Five years after Balboa's discovery, a land route had been established linking Nombre de Dios, a port on the Caribbean, with a new Spanish settlement at Panama, a prosperous Indian village on the Pacific coast. The transit route opened up the Pacific. Although Magellan found a way around the southern tip of the continent in 1519–21, the voyage was so remote and hazardous that it did nothing to discourage the quest for a way through the Isthmus to the newly found ocean. In 1522 explorers sailing north from Panama discovered Lake Nicaragua. The following year Hernando Cortés, the conqueror of Mexico, was ordered by Charles V to continue the search for an open strait. By 1530 it was clear that no such waterway existed in the tropics, and in 1534 Charles ordered that the Chagres River be mapped and cleared as far as possible in the direction of Panama City, and that the intervening land be studied with a view to excavation. This was the first survey for a proposed ship canal through Panama, and it more or less followed the course of the current Panama Canal. At the same time, the San Juan River, which runs from Lake Nicaragua to the Caribbean coast, was also to be surveyed as part of a possible canal. The great rivalry between the two routes was thus started.

Detailed, reliable information on these very early surveys has not survived, although Charles seems to have received mixed messages. Some reported that the project was totally unfeasible; others, like the Spanish priest Francisco López de Gómara, writing to the king in 1551, thought anything was possible. In an early example of the hubris that the canal dream attracted throughout its history, the priest wrote: “If there are mountains there are also hands … To a King of Spain with the wealth of the Indies at his command, when the object to be attained is the spice trade, what is possible is easy.”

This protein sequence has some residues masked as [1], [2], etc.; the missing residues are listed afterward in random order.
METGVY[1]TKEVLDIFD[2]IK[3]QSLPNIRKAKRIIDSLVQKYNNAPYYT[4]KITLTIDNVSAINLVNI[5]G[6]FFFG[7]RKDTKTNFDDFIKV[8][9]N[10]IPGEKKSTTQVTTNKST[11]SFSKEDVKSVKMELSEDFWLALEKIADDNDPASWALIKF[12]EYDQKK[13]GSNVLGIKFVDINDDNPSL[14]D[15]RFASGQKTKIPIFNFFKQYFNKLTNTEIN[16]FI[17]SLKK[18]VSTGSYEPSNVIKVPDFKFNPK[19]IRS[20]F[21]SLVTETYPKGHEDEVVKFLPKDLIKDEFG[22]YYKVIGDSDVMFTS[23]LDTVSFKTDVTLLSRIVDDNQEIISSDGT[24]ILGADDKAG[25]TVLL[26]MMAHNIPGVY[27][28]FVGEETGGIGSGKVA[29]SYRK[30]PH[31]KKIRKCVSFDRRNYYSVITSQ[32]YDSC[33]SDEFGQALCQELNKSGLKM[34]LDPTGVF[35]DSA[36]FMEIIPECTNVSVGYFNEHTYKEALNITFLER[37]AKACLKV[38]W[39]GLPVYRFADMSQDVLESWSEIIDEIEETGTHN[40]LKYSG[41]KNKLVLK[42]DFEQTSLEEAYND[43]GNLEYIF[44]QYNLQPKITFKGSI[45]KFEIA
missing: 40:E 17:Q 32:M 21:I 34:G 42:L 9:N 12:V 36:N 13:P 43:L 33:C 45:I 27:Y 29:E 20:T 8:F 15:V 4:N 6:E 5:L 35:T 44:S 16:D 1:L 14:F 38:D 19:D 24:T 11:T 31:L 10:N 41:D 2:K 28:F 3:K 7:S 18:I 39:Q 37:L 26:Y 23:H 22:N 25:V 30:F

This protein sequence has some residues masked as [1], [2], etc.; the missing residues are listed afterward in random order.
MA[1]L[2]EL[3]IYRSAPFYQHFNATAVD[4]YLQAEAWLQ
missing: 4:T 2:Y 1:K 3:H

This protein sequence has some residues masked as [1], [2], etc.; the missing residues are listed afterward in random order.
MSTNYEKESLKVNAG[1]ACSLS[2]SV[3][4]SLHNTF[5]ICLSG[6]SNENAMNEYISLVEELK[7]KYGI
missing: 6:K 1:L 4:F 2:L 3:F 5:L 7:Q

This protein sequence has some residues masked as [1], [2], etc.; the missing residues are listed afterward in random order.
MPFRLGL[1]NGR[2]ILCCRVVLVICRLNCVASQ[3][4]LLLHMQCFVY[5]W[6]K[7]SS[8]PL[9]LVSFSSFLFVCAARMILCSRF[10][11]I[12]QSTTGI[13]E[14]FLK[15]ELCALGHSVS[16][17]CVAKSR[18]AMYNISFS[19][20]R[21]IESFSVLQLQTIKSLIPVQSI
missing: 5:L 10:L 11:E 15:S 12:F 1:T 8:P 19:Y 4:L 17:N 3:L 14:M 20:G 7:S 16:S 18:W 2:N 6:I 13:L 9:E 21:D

Then Spanish priorities in Panama changed. Philip II, Charles V's successor and a religious fanatic, shared little of his enthusiasm for a canal, seeing it, among other evils, as “unnatural,” as meddling with God's creation. More important, the conquest of Peru led to concerns that an Isthmian canal could be a strategic liability. As early as 1534, the governor of Panama had warned against the construction of a canal as it “would open the door to the Portuguese and even the French.” By the 1560s most believed that it was safer to have an unbroken wall of land between the gold and silver of Peru and Spain's maritime enemies in the Atlantic. Similar strategic concerns would arise three hundred years later when the United States debated building a canal.

With the conquest of the Incas, the Panama Isthmus became the overland route for the treasure pouring back to Europe, whose value dwarfed anything that could have come from the Indies. Once a year a grand fleet would arrive at the Pacific terminus of the trail and unload the bullion, which would be transferred across the Isthmus to waiting ships at Nombre de Dios. One witness recounted that he saw twelve hundred muleloads of precious metal leave Panama City in 1550. The “Royal Road” was now the most important thoroughfare in the Spanish empire, and the Isthmus the key to the Spanish commercial and defense system in the New World. Panama City quickly became one of the three richest centers in the Americas, outshone only by Lima and Mexico City. At the other end of the trail, Nombre de Dios grew into an important port, and the site of an annual trade fair of dazzling opulence, where European goods were bought for transshipment throughout Spanish America. The experience of visiting the fair was described by a traveling Englishman, Thomas Gage, as highly risky: it was “an unhealthy place … subject to breed fevers … an open grave.” But, he wrote, “I dare boldly say and avouch, that in the world there is no greater fare.”